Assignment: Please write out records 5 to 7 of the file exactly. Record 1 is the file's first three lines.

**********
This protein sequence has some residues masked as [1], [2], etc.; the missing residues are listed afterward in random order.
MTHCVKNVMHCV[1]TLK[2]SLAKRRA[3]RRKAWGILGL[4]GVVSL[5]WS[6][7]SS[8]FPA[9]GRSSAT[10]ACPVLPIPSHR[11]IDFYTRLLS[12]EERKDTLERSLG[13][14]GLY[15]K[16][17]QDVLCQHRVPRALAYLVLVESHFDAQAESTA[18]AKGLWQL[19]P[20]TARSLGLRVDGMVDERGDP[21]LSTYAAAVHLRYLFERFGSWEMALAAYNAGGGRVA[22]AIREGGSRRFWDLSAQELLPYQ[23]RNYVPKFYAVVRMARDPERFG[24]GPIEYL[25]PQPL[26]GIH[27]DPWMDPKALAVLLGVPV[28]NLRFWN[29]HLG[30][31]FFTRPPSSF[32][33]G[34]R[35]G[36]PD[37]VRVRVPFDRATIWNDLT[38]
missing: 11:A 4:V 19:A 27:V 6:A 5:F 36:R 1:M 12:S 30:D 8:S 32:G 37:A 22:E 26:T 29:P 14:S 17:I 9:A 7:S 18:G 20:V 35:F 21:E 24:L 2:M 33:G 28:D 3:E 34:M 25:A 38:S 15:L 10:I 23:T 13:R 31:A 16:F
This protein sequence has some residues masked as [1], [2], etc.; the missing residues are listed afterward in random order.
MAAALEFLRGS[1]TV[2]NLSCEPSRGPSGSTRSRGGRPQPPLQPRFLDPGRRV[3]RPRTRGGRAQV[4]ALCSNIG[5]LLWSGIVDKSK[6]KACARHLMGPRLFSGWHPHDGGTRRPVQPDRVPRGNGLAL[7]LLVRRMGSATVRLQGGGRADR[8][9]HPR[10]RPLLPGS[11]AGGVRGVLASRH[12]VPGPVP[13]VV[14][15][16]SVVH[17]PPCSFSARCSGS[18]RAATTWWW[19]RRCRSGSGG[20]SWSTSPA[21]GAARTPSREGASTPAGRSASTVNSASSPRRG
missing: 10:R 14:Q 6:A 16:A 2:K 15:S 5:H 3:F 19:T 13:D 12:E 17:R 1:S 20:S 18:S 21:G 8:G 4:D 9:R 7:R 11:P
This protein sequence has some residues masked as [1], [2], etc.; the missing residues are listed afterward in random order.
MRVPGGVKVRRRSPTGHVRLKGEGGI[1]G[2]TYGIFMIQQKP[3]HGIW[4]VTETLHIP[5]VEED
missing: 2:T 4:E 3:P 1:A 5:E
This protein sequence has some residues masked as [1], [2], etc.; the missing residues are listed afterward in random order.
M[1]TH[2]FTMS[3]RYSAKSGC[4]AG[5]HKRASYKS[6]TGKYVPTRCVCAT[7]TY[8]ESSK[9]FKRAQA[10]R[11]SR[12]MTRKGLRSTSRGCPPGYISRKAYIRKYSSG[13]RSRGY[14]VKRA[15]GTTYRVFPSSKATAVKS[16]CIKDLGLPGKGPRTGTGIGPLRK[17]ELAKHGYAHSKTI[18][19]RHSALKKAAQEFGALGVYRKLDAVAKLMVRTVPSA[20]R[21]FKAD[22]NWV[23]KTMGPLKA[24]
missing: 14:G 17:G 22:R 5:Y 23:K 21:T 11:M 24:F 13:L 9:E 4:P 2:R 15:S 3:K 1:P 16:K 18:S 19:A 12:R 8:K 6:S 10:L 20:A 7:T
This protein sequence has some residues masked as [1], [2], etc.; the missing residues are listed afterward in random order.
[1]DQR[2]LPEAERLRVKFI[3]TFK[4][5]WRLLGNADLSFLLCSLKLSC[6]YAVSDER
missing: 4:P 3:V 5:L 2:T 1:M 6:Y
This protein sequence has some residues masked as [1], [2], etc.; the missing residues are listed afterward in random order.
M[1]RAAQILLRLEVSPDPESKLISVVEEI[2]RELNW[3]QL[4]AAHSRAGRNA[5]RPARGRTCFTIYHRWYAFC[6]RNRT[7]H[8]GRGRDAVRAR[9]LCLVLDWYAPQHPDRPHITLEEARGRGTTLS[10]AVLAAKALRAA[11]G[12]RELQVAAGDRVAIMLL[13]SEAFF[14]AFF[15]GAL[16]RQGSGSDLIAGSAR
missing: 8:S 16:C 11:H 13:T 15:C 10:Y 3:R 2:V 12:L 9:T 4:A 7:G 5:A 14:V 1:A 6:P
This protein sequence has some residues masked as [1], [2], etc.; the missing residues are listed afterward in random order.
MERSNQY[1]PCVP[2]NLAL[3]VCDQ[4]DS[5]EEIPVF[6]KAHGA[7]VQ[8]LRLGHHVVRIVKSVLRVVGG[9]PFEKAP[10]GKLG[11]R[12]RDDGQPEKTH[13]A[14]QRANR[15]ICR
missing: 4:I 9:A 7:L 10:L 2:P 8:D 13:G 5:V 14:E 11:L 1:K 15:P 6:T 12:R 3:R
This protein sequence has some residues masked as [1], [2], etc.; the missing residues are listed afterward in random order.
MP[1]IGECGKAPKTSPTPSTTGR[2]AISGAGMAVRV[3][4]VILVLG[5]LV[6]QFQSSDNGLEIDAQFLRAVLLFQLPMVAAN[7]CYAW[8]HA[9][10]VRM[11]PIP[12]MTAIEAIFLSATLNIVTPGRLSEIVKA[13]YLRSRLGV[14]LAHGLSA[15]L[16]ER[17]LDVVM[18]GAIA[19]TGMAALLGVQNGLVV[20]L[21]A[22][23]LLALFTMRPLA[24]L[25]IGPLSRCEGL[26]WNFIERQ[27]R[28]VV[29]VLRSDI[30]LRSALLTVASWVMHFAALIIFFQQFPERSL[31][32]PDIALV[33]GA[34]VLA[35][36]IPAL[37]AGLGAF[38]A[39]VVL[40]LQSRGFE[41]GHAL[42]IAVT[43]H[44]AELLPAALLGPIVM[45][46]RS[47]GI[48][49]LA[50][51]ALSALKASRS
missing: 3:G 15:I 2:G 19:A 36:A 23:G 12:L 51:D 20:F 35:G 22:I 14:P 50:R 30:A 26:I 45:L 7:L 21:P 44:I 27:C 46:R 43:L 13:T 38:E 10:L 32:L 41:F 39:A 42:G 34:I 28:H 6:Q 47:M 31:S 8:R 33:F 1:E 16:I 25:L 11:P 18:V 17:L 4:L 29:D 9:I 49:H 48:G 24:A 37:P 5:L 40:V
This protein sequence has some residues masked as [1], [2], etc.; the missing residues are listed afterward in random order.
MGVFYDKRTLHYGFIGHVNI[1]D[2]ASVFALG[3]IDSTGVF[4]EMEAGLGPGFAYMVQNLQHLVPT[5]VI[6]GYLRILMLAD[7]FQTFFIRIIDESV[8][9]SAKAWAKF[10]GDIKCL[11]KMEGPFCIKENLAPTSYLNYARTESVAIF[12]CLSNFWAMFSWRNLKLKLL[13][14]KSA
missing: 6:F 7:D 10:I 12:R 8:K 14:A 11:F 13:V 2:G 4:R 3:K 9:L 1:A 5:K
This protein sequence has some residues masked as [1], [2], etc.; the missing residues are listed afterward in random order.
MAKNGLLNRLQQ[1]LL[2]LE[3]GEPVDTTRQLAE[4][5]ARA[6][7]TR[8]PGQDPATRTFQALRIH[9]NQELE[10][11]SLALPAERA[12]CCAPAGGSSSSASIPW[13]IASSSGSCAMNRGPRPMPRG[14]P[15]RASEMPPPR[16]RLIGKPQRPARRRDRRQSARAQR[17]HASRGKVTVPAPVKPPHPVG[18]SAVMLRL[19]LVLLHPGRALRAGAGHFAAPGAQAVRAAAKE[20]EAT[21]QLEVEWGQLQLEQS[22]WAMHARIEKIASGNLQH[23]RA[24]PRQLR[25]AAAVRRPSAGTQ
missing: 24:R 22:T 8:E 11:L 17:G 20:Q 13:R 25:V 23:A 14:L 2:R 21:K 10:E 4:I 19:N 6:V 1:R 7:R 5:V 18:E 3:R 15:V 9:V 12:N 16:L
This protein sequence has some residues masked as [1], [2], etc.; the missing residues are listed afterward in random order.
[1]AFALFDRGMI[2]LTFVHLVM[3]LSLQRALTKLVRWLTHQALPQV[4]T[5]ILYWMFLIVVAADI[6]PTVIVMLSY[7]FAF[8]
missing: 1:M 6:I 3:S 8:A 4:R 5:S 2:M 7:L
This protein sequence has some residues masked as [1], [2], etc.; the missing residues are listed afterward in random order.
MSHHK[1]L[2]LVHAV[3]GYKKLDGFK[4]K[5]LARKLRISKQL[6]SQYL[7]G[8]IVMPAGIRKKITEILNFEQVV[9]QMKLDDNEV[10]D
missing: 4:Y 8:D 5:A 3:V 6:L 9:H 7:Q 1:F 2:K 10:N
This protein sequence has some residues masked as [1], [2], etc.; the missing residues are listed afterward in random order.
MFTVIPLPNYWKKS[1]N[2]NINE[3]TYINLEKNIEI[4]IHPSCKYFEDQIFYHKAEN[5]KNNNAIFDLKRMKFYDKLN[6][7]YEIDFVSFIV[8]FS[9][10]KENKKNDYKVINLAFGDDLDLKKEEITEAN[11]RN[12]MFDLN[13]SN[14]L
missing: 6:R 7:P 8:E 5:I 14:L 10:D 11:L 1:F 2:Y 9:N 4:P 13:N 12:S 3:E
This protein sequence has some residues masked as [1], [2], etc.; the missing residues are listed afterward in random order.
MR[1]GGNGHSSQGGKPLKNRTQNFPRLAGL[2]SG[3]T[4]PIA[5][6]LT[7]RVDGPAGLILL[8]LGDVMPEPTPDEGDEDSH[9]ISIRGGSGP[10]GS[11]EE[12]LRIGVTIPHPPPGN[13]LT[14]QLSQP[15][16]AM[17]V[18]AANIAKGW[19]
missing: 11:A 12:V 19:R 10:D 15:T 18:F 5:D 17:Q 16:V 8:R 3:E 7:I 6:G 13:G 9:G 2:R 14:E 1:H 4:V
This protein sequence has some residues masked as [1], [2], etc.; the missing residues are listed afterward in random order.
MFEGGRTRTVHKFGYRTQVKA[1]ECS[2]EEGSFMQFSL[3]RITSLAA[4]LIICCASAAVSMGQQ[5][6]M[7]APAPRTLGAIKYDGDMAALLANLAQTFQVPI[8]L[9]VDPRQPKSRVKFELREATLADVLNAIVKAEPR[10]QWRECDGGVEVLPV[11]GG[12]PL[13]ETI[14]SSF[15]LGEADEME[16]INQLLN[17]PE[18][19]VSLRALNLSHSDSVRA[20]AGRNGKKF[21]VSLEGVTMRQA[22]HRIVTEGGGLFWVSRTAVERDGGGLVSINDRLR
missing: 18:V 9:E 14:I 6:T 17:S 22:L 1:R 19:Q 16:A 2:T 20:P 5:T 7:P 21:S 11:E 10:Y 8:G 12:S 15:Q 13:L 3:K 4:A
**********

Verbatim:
This protein sequence has some residues masked as [1], [2], etc.; the missing residues are listed afterward in random order.
[1]DQR[2]LPEAERLRVKFI[3]TFK[4][5]WRLLGNADLSFLLCSLKLSC[6]YAVSDER
missing: 4:P 3:V 5:L 2:T 1:M 6:Y
This protein sequence has some residues masked as [1], [2], etc.; the missing residues are listed afterward in random order.
M[1]RAAQILLRLEVSPDPESKLISVVEEI[2]RELNW[3]QL[4]AAHSRAGRNA[5]RPARGRTCFTIYHRWYAFC[6]RNRT[7]H[8]GRGRDAVRAR[9]LCLVLDWYAPQHPDRPHITLEEARGRGTTLS[10]AVLAAKALRAA[11]G[12]RELQVAAGDRVAIMLL[13]SEAFF[14]AFF[15]GAL[16]RQGSGSDLIAGSAR
missing: 8:S 16:C 11:H 13:T 15:C 10:Y 3:R 2:V 12:L 9:T 4:A 7:G 5:A 14:V 1:A 6:P
This protein sequence has some residues masked as [1], [2], etc.; the missing residues are listed afterward in random order.
MERSNQY[1]PCVP[2]NLAL[3]VCDQ[4]DS[5]EEIPVF[6]KAHGA[7]VQ[8]LRLGHHVVRIVKSVLRVVGG[9]PFEKAP[10]GKLG[11]R[12]RDDGQPEKTH[13]A[14]QRANR[15]ICR
missing: 4:I 9:A 7:L 10:L 2:P 8:D 13:G 5:V 14:E 11:L 1:K 15:P 6:T 12:R 3:R